Invisible Government

Walter Lippmann, Edward Bernays and the other social scientists who made up the Creel Commission developed the techniques of advertising, public relations and propaganda. These men manipulated the American public into World War I at the behest of US and British bankers.

Wait. World War I wasn’t about freedom and democracy?

No.

US President Woodrow Wilson, who ran on a platform of neutrality, was desperate to fulfill his obligations to these bankers, who stood to lose everything if Germany should prevail, by putting the US into the war as they wished. But Wilson was having little success with public opinion at home as few Americans wanted to enter the European conflagration. In 1917 Wilson founded what was called The Committee on Public Information, or more commonly known as the Creel Commission after the name of the leader of the commission. They used every weapon available to spread their message to, as George Creel would later say, “turn the American people into one white-hot mass of hatred . . .”

It’s not too much to say that the Creel Commission shaped our modern world beyond our knowledge, creating a cluster of images and ideas so powerful that, in a sense, they colonized the American imagination. It is impossible to fundamentally grasp the social, political, economic and cultural developments of the past 100 years without some understanding of their legacy. Everything we have seen, read, or heard that demonized other nations, usually leading to military intervention or “color revolutions”, stems from their template.

The propaganda they developed drives the entirety of US foreign policy on the global stage today. No ordinary American benefits from the US having troops in Syria, sanctioning Venezuelans to death, supporting Saudi Arabia while it destroys Yemen, garrisoning the planet with military bases and working to subvert any nation which refuses to bow to its diktats.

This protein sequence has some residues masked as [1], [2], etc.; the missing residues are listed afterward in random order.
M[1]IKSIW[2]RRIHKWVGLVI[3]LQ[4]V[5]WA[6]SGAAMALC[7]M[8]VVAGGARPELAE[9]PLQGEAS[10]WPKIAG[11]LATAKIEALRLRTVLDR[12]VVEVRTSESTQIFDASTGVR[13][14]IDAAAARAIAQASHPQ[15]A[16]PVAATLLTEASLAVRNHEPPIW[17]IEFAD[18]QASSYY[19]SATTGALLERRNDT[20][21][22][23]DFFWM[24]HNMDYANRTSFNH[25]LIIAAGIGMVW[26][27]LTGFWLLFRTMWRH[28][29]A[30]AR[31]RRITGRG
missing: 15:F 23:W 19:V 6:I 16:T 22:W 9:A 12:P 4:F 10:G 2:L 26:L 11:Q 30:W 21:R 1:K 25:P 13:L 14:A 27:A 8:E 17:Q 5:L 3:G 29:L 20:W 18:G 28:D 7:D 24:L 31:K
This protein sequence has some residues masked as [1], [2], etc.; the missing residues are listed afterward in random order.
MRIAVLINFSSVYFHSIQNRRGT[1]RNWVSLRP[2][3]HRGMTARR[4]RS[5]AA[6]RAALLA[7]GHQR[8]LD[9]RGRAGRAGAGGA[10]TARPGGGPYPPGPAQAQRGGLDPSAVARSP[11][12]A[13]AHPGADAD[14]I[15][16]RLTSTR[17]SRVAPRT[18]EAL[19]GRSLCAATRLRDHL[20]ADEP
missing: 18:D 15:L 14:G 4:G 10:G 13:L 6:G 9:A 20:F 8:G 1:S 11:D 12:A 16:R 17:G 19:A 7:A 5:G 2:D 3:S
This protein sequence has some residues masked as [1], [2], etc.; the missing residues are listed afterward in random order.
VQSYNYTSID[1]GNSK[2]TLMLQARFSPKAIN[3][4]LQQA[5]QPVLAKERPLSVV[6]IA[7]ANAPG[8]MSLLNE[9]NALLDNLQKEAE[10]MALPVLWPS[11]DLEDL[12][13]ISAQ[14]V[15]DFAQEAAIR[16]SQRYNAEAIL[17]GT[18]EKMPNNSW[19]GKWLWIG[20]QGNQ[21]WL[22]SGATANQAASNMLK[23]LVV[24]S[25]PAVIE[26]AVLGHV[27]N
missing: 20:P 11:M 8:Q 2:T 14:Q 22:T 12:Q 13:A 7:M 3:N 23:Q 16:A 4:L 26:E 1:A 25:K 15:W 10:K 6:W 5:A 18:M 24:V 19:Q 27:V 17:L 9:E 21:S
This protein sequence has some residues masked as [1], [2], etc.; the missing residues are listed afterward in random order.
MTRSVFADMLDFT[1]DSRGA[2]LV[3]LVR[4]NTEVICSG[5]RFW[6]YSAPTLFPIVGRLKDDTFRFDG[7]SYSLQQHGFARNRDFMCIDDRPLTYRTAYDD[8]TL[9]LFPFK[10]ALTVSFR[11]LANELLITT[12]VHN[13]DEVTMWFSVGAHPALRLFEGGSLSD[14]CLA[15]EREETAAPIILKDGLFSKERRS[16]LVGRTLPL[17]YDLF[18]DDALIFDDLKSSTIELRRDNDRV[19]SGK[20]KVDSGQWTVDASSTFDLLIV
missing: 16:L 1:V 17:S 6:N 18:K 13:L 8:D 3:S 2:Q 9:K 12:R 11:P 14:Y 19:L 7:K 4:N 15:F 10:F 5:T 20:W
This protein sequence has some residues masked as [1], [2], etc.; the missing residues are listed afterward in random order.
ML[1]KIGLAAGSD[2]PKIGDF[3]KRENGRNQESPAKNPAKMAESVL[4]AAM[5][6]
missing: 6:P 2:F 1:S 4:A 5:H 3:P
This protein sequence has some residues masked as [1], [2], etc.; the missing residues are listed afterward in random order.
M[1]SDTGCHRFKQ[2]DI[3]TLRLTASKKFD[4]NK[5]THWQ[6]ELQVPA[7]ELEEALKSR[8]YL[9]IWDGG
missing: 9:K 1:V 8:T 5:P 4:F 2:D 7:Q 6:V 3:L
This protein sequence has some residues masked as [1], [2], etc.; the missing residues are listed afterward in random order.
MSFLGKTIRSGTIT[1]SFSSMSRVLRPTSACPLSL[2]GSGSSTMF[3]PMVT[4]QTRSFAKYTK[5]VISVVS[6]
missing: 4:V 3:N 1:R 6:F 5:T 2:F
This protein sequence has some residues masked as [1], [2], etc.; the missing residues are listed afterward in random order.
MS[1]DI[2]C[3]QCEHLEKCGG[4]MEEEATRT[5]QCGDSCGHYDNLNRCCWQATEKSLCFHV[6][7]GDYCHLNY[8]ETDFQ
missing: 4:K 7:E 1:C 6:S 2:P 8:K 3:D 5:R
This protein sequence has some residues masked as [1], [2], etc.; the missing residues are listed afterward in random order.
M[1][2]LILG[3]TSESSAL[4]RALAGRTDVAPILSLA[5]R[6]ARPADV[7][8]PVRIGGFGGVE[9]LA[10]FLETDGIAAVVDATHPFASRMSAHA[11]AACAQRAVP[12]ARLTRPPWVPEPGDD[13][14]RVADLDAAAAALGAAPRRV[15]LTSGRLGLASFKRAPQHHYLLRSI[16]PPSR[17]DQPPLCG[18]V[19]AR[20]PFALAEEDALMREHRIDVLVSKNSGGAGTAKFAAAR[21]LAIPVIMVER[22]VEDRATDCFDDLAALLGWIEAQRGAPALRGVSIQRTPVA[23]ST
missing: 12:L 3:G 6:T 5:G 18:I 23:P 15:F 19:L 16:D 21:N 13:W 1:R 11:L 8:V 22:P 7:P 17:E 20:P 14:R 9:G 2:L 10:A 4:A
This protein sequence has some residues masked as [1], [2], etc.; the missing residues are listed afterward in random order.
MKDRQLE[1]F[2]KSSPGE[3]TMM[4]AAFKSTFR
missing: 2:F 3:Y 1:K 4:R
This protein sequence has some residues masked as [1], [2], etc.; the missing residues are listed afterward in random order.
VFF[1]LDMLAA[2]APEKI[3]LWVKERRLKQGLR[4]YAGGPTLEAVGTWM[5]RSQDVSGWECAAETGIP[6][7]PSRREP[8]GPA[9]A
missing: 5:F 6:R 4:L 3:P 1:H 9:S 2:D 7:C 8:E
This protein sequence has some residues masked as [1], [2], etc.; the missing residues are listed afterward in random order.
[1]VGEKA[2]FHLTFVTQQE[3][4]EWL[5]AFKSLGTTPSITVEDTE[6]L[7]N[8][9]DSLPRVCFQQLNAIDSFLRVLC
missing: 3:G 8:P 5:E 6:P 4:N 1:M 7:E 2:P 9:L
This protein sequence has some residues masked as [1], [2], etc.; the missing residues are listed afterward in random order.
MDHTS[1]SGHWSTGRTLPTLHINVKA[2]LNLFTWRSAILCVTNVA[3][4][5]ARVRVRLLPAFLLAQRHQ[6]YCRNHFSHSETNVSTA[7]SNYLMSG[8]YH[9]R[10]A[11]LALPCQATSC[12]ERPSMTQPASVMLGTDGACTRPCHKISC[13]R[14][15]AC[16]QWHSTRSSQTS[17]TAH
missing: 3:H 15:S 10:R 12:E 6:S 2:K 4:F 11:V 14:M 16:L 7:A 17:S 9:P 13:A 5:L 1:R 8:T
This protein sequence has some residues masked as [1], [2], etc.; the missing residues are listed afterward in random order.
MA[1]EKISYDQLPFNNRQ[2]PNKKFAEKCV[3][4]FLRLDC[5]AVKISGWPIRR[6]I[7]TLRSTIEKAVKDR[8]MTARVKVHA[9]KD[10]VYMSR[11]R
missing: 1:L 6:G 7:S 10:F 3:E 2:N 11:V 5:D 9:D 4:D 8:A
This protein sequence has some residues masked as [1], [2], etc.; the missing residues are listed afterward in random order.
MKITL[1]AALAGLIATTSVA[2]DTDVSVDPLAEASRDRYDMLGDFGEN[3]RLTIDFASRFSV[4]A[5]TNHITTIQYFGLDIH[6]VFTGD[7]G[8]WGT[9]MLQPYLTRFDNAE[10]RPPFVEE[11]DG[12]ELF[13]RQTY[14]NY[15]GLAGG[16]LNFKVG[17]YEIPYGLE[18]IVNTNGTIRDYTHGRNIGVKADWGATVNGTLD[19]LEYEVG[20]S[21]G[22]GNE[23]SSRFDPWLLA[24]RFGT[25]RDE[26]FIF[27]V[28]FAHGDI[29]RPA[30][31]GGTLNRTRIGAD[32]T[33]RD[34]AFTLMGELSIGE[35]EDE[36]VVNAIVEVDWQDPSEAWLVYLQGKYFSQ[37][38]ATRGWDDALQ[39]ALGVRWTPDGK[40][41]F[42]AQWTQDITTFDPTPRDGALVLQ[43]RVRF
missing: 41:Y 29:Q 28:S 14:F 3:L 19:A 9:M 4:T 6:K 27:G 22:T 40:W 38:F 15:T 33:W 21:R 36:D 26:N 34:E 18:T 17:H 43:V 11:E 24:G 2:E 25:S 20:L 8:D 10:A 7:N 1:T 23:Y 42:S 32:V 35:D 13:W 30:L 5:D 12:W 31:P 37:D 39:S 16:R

The only way to get Americans to consent to any of these agendas is to propagandize them into doing so.

Until the First World War, these theories of creating an entirely false public opinion based on misinformation, then manipulating this for population control, were still only theories, but the astounding success of propaganda by Bernays and his group during the war laid bare the possibilities of perpetually controlling the public mind on all matters.

In his main work titled Propaganda, which he wrote in 1928, Bernays argued that the manipulation of public opinion was a necessary part of democracy in which individuals were inherently dangerous (to the elite control of America) but could be harnessed and channeled by these same elites for their economic benefit. “The conscious and intelligent manipulation of the organized habits and opinions of the masses is an important element in democratic society. Those who manipulate this unseen mechanism of society constitute an invisible government which is the true ruling power of our country.”

Bernays, who was Sigmund Freud’s nephew, was apparently stunned by the outstanding success of the Creel Commission in swaying public opinion in favor of war, and so immediately began to apply his model to peacetime enterprises. For example, he deployed the same techniques of manipulation to encourage cigarette smoking amongst woman, with his Torches of Freedom advertising campaign.